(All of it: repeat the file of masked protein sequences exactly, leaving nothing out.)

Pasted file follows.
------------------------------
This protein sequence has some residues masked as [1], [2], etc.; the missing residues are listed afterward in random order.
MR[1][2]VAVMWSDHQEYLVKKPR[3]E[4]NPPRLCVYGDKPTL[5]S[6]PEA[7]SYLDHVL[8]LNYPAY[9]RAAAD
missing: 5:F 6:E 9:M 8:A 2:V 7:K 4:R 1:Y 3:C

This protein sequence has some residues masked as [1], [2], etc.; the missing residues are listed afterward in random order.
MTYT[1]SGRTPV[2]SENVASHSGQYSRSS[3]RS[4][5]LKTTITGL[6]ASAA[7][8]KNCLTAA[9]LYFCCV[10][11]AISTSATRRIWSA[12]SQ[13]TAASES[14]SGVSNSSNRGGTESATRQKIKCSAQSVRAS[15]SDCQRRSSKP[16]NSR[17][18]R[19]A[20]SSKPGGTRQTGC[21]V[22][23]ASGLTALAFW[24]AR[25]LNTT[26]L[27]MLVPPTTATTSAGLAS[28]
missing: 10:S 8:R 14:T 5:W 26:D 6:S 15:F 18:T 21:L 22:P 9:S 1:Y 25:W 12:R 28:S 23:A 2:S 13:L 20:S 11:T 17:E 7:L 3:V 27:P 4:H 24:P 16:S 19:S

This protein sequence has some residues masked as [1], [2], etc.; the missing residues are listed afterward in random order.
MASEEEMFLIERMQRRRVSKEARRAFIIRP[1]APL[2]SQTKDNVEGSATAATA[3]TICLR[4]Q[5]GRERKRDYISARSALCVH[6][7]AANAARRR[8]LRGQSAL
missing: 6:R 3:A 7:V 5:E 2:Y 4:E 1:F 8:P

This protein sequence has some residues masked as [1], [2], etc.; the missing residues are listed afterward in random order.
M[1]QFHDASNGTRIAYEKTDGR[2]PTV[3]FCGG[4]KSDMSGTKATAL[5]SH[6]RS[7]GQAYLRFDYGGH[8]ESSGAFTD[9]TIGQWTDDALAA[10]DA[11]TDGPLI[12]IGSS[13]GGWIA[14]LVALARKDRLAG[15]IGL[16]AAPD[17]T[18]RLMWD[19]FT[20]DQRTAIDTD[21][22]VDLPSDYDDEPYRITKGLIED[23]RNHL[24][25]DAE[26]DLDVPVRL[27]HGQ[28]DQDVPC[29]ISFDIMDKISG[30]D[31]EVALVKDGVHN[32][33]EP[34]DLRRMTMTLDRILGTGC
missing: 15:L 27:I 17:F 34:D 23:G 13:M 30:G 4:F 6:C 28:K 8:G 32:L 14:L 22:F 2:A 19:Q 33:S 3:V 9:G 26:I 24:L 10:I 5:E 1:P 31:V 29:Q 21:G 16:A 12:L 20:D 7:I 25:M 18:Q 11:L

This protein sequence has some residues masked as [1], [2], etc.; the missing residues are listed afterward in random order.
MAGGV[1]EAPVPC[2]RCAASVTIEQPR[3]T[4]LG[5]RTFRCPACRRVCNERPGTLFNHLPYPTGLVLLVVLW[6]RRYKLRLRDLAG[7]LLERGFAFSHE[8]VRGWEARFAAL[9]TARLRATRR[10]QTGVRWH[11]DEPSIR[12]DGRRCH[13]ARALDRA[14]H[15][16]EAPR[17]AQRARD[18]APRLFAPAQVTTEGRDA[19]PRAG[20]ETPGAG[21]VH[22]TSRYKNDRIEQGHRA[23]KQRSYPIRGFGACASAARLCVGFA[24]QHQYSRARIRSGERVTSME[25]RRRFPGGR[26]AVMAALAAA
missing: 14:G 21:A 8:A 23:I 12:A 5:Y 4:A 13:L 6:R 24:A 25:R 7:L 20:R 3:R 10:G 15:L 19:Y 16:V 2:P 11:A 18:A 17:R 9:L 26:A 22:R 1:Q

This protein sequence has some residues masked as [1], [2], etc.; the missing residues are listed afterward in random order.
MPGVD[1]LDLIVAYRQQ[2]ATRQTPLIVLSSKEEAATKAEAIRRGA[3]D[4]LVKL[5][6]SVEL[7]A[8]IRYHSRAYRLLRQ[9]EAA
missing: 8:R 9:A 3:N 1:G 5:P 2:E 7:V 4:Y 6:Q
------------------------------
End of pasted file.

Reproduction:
This protein sequence has some residues masked as [1], [2], etc.; the missing residues are listed afterward in random order.
MR[1][2]VAVMWSDHQEYLVKKPR[3]E[4]NPPRLCVYGDKPTL[5]S[6]PEA[7]SYLDHVL[8]LNYPAY[9]RAAAD
missing: 5:F 6:E 9:M 8:A 2:V 7:K 4:R 1:Y 3:C

This protein sequence has some residues masked as [1], [2], etc.; the missing residues are listed afterward in random order.
MTYT[1]SGRTPV[2]SENVASHSGQYSRSS[3]RS[4][5]LKTTITGL[6]ASAA[7][8]KNCLTAA[9]LYFCCV[10][11]AISTSATRRIWSA[12]SQ[13]TAASES[14]SGVSNSSNRGGTESATRQKIKCSAQSVRAS[15]SDCQRRSSKP[16]NSR[17][18]R[19]A[20]SSKPGGTRQTGC[21]V[22][23]ASGLTALAFW[24]AR[25]LNTT[26]L[27]MLVPPTTATTSAGLAS[28]
missing: 10:S 8:R 14:T 5:W 26:D 6:S 15:F 18:T 21:L 22:P 9:S 1:Y 25:W 12:R 28:S 23:A 2:S 13:L 20:S 11:T 17:E 7:L 3:V 27:P 4:H 24:P 16:S 19:S

This protein sequence has some residues masked as [1], [2], etc.; the missing residues are listed afterward in random order.
MASEEEMFLIERMQRRRVSKEARRAFIIRP[1]APL[2]SQTKDNVEGSATAATA[3]TICLR[4]Q[5]GRERKRDYISARSALCVH[6][7]AANAARRR[8]LRGQSAL
missing: 6:R 3:A 7:V 5:E 2:Y 4:E 1:F 8:P

This protein sequence has some residues masked as [1], [2], etc.; the missing residues are listed afterward in random order.
M[1]QFHDASNGTRIAYEKTDGR[2]PTV[3]FCGG[4]KSDMSGTKATAL[5]SH[6]RS[7]GQAYLRFDYGGH[8]ESSGAFTD[9]TIGQWTDDALAA[10]DA[11]TDGPLI[12]IGSS[13]GGWIA[14]LVALARKDRLAG[15]IGL[16]AAPD[17]T[18]RLMWD[19]FT[20]DQRTAIDTD[21][22]VDLPSDYDDEPYRITKGLIED[23]RNHL[24][25]DAE[26]DLDVPVRL[27]HGQ[28]DQDVPC[29]ISFDIMDKISG[30]D[31]EVALVKDGVHN[32][33]EP[34]DLRRMTMTLDRILGTGC
missing: 15:L 27:I 17:F 34:D 23:G 13:M 30:G 4:F 6:C 28:K 8:G 32:L 14:L 22:F 2:A 19:Q 33:S 3:V 9:G 26:I 24:L 10:I 5:E 1:P 31:V 29:Q 21:G 16:A 12:L 20:D 7:I 25:M 18:Q 11:L

This protein sequence has some residues masked as [1], [2], etc.; the missing residues are listed afterward in random order.
MAGGV[1]EAPVPC[2]RCAASVTIEQPR[3]T[4]LG[5]RTFRCPACRRVCNERPGTLFNHLPYPTGLVLLVVLW[6]RRYKLRLRDLAG[7]LLERGFAFSHE[8]VRGWEARFAAL[9]TARLRATRR[10]QTGVRWH[11]DEPSIR[12]DGRRCH[13]ARALDRA[14]H[15][16]EAPR[17]AQRARD[18]APRLFAPAQVTTEGRDA[19]PRAG[20]ETPGAG[21]VH[22]TSRYKNDRIEQGHRA[23]KQRSYPIRGFGACASAARLCVGFA[24]QHQYSRARIRSGERVTSME[25]RRRFPGGR[26]AVMAALAAA
missing: 14:G 21:A 8:A 23:I 12:A 5:Y 4:A 13:L 6:R 24:A 25:R 7:L 20:R 3:R 10:G 15:L 19:Y 16:V 2:P 11:A 18:A 17:R 9:L 26:A 22:R 1:Q

This protein sequence has some residues masked as [1], [2], etc.; the missing residues are listed afterward in random order.
MPGVD[1]LDLIVAYRQQ[2]ATRQTPLIVLSSKEEAATKAEAIRRGA[3]D[4]LVKL[5][6]SVEL[7]A[8]IRYHSRAYRLLRQ[9]EAA
missing: 8:R 9:A 3:N 1:G 5:P 2:E 7:V 4:Y 6:Q